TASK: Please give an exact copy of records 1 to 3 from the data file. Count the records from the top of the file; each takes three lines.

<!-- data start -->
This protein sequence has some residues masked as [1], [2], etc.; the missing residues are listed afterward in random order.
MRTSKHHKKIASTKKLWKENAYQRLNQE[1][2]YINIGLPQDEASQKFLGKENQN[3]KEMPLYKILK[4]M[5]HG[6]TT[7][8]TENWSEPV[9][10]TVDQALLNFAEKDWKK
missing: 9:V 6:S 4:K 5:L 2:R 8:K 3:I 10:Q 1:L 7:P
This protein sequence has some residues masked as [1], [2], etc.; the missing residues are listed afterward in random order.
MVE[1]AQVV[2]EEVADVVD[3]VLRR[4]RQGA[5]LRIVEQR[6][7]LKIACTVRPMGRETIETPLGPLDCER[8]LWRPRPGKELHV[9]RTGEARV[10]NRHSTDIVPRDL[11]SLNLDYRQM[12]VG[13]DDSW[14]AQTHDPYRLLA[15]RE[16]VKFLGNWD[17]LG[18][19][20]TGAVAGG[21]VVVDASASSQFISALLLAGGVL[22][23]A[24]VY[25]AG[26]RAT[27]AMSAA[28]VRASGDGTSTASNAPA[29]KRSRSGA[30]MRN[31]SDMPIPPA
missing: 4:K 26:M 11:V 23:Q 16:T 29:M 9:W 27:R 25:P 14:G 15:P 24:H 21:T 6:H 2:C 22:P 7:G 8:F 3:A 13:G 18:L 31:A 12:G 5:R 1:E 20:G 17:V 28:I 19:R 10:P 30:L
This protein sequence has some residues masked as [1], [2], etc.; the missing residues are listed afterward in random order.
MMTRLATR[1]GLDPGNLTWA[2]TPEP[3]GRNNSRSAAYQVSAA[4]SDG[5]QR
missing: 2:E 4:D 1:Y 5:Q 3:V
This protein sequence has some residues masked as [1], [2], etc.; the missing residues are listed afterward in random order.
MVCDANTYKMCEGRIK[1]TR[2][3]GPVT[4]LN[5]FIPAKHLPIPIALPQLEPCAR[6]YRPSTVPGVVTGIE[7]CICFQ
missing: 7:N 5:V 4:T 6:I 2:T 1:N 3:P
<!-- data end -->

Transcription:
This protein sequence has some residues masked as [1], [2], etc.; the missing residues are listed afterward in random order.
MRTSKHHKKIASTKKLWKENAYQRLNQE[1][2]YINIGLPQDEASQKFLGKENQN[3]KEMPLYKILK[4]M[5]HG[6]TT[7][8]TENWSEPV[9][10]TVDQALLNFAEKDWKK
missing: 9:V 6:S 4:K 5:L 2:R 8:K 3:I 10:Q 1:L 7:P
This protein sequence has some residues masked as [1], [2], etc.; the missing residues are listed afterward in random order.
MVE[1]AQVV[2]EEVADVVD[3]VLRR[4]RQGA[5]LRIVEQR[6][7]LKIACTVRPMGRETIETPLGPLDCER[8]LWRPRPGKELHV[9]RTGEARV[10]NRHSTDIVPRDL[11]SLNLDYRQM[12]VG[13]DDSW[14]AQTHDPYRLLA[15]RE[16]VKFLGNWD[17]LG[18][19][20]TGAVAGG[21]VVVDASASSQFISALLLAGGVL[22][23]A[24]VY[25]AG[26]RAT[27]AMSAA[28]VRASGDGTSTASNAPA[29]KRSRSGA[30]MRN[31]SDMPIPPA
missing: 4:K 26:M 11:V 23:Q 16:T 29:M 9:W 27:R 25:P 14:G 15:P 24:H 21:T 6:H 2:C 22:P 7:G 8:F 3:A 13:G 18:L 31:A 12:G 5:R 1:E 20:G 17:V 28:I 19:R 10:P 30:L
This protein sequence has some residues masked as [1], [2], etc.; the missing residues are listed afterward in random order.
MMTRLATR[1]GLDPGNLTWA[2]TPEP[3]GRNNSRSAAYQVSAA[4]SDG[5]QR
missing: 2:E 4:D 1:Y 5:Q 3:V